Technology

Ombudsman’s tips to protect your business from a cyber attack

- October 19, 2022 3 MIN READ
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Australian Small Business and Family Enterprise Ombudsman, Bruce Billson, is urging all businesses to stay secure online and protect themselves from a cyber attack.

The recent cyber attack against Optus is a terrible reminder that companies of all sizes can be vulnerable.

Sadly, we know that vast numbers of small and family businesses every year are being compromised and, in some cases, profoundly damaged by a range of scams and cyber attacks.

I urge time-poor small business owners and managers to stay secure online and practice good cyber hygiene habits.

Smart steps to protect against a cyber attack

You wouldn’t leave the shop unlocked when you go home at night, or your van or vehicle with the keys in it and motor running. So please don’t leave your online business similarly vulnerable.

There are simple steps that you need to make time to do:

  • Secure your accounts by turning on multi-factor authentication.
  • Change passwords and use strong passwords/passphrases.
  • Turn on automatic software updates for all your devices, including servers and phones, to ensure you have the latest security protection.
  • Regularly back up your files and devices.
  • When making payments, double-check the account number you are sending money to and consider using eInvoicing and payID.
  • Prepare your staff by training them what to do if they think they’ve clicked a malicious link.
  • Know who has access to your data and implement some form of access control:
    • Does the computer need to be where everyone can access it?
    • Does that app need access to all of your files?
    • Is it best to us that app to log in to everything?

Importantly, trust your own judgement – listen to your ‘spidey senses’. We often hear hacking victims say, ‘It didn’t quite look right but I clicked it anyway’, and then later realised the sender wasn’t right or the link had a different address to what they thought it would.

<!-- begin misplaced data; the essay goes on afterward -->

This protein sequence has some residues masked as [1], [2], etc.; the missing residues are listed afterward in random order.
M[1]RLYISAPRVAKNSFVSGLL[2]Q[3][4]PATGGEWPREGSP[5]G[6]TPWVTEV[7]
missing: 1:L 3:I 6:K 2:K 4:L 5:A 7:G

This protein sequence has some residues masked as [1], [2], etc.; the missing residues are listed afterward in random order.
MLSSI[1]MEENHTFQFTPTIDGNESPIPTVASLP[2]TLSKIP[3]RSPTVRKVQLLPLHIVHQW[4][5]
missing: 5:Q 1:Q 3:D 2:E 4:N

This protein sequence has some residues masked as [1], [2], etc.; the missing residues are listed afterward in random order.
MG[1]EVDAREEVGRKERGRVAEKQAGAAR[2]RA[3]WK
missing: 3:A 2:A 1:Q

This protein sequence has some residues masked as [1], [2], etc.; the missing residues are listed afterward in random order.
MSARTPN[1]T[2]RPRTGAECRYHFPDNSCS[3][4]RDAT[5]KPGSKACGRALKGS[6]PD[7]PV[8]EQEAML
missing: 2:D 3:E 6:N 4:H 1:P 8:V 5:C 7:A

My clear message is don’t be on autopilot. If it doesn’t look right, feel right or make sense, then don’t click it and seek help from a trusted adviser.

The Australian Cyber Security Centre has declared October to be Cyber Security Awareness Month and is releasing updated step-by-step guides to help individuals and businesses protect themselves against, and respond to, cyber threats.

This includes a tool to help you assess if you’ve been hacked, by guiding you through a range of scenarios with advice on how to best respond.

ACSC has a Small Business Cyber Security Guide developed to help small businesses protect themselves from the most common cyber security incidents.

If you believe you have fallen victim to cyber crime, you should immediately contact www.cyber.gov.au/acsc/report

If you are concerned that your identity has been compromised, contact the national identity and cyber support service: IDCARE.

Director ID deadline

Many small business owners don’t realise that if they run a company or a registered body, or are a director of one, then they are required to have a director identification number (Director ID).

The deadline to register is 30 November.

You do not need a Director ID if you are running a business as a sole trader or partnership. But this can be confusing, so it is worth checking with a trusted adviser or the Federal Government’s Australian Business Registry Services.

It is free to apply, you only need to apply once, and you keep your 15-digit Director ID number forever.

Director ID has been introduced to crackdown on the use of false or fraudulent director identities and catch people who might engage in illegal ‘phoenix’ activity, move interstate or even change their name.

Illegal phoenix activity is when a company is liquidated, wound up or abandoned to avoid paying its debts. A new company is then started to continue the same business activities without the debt. Yet employees miss out on wages, superannuation and entitlements, suppliers or sub-contractors are left unpaid, and other businesses are put at a competitive disadvantage.


This article first appeared on Kochie’s Business Builders, read the original here.

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